This is an overwhelming argument for giving our children a disciplined and rigorous training in how to think an author‘s thoughts after him from a text—especially a biblical text. An alphabet must be learned, as well as vocabulary, grammar, syntax, the rudiments of logic, and the way meaning is imparted through sustained connections of sentences and paragraphs.

The reason Christians have always planted schools where they have planted churches is because we are a people of THE BOOK. It is true that THE BOOK will never have its proper effect without prayer and the Holy Spirit. It is not a textbook to be debated; it is a fountain for spiritual thirst, and food for the soul, and a revelation of God, and a living power, and a two-edged sword. But none of this changes the fact: apart from the discipline of reading, the Bible is as powerless as paper. Someone might have to read it for you; but without reading, the meaning and the power of it are locked up.

Is it not remarkable how often Jesus settled great issues with a reference to reading? For example, in the issue of the Sabbath he said, “Have you not read what David did?” (Matthew 12:3). In the issue of divorce and remarriage he said, “Have you not read that he who created them from the beginning made them male and female?” (Matthew 19:4). In the issue of true worship and praise he said, “Have you never read, ‘Out of the mouth of infants and nursing babes you have prepared praise for yourself’?” (Matthew 21:16). In the issue of the resurrection he said, “Did you never read in the Scriptures, ‘The stone which the builders rejected has become the chief cornerstone’?” (Matthew 21:42). And to the lawyer who queried him about eternal life he said, “What is written in the Law? How does it read to you?” (Luke 10:26).

The apostle Paul also gave reading a great place in the life of the church. For example, he said to the Corinthians, “We write nothing else to you than what you read and understand, and I hope you will understand until the end” (2 Corinthians 1:13). To the Ephesians he said, “When you read you can understand my insight into the mystery of Christ” (Ephesians 3:3). To the Colossians he said, “When this letter is read among you, have it also read in the church of the Laodiceans; and you, for your part read my letter that is coming from Laodicea” (Colossians 4:16). Reading the letters of Paul was so important that he commands it with an oath: “I adjure you by the Lord to have this letter read to all the brethren” (1 Thessalonians 5:27).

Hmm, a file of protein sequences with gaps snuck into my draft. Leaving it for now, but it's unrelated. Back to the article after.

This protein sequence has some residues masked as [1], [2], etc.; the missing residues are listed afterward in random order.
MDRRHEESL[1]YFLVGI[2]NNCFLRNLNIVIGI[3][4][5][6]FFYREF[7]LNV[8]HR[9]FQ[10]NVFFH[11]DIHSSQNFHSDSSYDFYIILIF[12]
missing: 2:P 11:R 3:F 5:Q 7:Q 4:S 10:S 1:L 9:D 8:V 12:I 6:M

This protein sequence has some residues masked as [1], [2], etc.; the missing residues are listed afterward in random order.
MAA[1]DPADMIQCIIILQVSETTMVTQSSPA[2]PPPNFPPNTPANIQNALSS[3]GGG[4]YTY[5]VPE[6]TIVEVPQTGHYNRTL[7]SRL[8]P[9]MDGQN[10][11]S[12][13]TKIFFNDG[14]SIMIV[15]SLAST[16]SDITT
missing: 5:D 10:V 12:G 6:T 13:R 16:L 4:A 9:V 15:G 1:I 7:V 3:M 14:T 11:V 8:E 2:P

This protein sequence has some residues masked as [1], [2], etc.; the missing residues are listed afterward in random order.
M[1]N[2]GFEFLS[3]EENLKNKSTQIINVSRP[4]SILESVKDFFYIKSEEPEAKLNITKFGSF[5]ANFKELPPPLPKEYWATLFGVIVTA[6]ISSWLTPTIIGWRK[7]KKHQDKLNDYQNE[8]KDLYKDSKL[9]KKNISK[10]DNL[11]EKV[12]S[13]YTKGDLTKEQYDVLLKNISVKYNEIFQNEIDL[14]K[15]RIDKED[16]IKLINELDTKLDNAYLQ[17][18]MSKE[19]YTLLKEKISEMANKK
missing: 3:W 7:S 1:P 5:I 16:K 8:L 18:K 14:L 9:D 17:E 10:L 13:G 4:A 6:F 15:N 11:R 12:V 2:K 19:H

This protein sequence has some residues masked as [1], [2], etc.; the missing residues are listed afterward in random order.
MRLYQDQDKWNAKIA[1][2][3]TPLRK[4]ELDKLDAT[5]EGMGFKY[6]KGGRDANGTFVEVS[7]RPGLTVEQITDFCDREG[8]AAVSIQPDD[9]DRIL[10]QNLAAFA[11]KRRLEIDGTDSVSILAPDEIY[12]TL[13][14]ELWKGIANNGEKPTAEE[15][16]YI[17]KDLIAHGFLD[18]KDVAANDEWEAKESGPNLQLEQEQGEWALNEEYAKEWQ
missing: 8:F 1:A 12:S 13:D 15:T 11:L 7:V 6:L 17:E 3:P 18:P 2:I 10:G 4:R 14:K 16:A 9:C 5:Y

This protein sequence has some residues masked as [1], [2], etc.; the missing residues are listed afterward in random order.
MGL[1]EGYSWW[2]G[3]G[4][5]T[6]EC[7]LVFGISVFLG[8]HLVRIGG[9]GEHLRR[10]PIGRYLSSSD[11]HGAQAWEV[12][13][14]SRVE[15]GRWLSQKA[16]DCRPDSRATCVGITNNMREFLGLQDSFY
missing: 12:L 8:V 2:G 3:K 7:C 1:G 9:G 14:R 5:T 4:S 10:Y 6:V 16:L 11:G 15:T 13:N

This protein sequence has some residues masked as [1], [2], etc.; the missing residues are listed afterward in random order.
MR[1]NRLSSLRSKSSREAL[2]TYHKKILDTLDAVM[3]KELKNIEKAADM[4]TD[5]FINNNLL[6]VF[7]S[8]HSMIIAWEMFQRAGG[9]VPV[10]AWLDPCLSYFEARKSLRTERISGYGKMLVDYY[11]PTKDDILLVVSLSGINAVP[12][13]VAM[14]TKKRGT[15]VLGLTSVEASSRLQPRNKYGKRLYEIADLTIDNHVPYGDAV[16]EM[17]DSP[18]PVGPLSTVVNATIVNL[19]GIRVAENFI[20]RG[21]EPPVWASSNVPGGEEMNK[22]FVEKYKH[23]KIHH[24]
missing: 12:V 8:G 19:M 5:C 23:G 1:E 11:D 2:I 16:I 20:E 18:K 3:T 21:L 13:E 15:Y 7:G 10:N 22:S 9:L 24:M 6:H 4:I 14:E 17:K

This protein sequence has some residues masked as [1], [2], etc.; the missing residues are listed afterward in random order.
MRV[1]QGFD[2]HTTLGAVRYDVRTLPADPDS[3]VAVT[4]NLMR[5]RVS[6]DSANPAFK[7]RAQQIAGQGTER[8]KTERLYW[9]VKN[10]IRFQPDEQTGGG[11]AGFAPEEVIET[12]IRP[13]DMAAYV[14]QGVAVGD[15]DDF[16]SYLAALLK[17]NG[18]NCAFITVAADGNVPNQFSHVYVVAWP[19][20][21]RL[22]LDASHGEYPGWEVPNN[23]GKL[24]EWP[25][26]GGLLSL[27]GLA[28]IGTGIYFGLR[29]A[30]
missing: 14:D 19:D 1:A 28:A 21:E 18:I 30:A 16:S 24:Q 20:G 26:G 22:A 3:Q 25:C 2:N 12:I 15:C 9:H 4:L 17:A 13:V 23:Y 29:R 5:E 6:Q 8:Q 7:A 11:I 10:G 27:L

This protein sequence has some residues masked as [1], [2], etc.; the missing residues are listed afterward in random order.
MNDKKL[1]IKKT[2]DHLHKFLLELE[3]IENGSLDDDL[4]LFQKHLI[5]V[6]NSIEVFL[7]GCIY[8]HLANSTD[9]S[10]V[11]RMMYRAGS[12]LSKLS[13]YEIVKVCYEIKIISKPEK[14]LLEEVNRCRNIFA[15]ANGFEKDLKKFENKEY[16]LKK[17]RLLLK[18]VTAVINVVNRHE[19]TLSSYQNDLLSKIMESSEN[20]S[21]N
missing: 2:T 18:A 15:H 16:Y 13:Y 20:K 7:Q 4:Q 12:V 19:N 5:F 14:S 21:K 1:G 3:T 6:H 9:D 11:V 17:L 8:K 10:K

The ability to read does not come intuitively. It must be taught. And learning to read with understanding is a life-long labor. The implications for Christians are immense. Education of the mind in the rigorous discipline of thoughtful reading is a primary goal of school. The church of Jesus is debilitated when his people are lulled into thinking that it is humble or democratic or relevant to give a merely practical education that does not involve the rigorous training of the mind to think hard and to construe meaning from difficult texts.

The issue of earning a living is not nearly so important as whether the next generation has direct access to the meaning of the Word of God. We need an education that puts the highest premium under God on knowing the meaning of God‘s Book, and growing in the abilities that will unlock its riches for a lifetime. It would be better to starve for lack of food than to fail to grasp the meaning of the book of Romans. Lord, let us not fail the next generation!


A Musical Treat

Regents students enjoyed a musical treat on Monday.
Music teacher Mrs. Carolyn Andrews has been introducing her third through eighth grade students to the world of opera. She gave the students a real-life experience with opera as they welcomed performers from Stephen F. Austin State University, who presented several selections for the students.
Two senior vocal performance majors displayed their singing talents:  Michelle Ferguson, from Lewisville, and Joshua Dennis, from McKinney. They each sang solos (one from a Puccini opera, the other by Tomas) and then sang a duet from Romeo and Juliet. They explained the stories behind the songs and told why they sang in a foreign language. Mr. Gene Moon, conductor of the Orchestra of the Pines and talented pianist, accompanied the students.